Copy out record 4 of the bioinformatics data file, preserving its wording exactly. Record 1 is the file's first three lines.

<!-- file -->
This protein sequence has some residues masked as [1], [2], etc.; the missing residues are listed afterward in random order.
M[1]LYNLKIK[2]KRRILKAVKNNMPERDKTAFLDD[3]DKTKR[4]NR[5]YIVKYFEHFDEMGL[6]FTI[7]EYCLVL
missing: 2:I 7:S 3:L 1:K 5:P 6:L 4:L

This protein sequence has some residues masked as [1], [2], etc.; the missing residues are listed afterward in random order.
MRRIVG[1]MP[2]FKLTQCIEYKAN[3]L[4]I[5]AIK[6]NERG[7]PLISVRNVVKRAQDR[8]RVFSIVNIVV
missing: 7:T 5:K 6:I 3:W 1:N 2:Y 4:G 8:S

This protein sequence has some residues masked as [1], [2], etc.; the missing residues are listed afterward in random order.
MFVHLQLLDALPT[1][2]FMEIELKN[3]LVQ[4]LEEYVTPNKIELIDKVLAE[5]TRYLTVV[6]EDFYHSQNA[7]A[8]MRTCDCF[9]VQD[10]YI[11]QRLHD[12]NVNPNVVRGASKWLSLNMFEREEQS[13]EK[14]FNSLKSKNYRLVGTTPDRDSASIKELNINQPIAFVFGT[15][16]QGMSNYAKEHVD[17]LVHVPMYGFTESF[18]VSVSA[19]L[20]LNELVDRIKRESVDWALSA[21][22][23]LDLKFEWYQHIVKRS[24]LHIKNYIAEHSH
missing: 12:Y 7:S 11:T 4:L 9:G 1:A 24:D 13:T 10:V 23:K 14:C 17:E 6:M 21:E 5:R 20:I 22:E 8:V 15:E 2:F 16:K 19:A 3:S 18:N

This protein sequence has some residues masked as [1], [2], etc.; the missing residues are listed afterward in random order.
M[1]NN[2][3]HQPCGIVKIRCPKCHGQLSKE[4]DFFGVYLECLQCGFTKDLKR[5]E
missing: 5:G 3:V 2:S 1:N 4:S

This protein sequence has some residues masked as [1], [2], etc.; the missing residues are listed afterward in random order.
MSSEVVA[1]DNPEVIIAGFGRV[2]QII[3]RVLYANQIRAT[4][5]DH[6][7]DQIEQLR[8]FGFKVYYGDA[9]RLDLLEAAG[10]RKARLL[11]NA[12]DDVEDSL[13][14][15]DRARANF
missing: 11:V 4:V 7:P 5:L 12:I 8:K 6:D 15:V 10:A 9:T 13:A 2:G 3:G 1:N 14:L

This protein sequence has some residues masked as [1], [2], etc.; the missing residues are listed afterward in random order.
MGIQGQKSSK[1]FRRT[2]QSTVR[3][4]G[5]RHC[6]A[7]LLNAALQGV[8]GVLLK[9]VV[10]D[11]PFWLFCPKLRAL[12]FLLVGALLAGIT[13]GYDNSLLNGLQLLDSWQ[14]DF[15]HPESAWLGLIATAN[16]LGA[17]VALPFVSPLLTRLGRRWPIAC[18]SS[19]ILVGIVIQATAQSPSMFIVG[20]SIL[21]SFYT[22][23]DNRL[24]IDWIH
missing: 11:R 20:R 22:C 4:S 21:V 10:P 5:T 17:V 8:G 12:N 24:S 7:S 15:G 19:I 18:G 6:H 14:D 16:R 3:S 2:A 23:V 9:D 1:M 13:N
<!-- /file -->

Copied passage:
This protein sequence has some residues masked as [1], [2], etc.; the missing residues are listed afterward in random order.
M[1]NN[2][3]HQPCGIVKIRCPKCHGQLSKE[4]DFFGVYLECLQCGFTKDLKR[5]E
missing: 5:G 3:V 2:S 1:N 4:S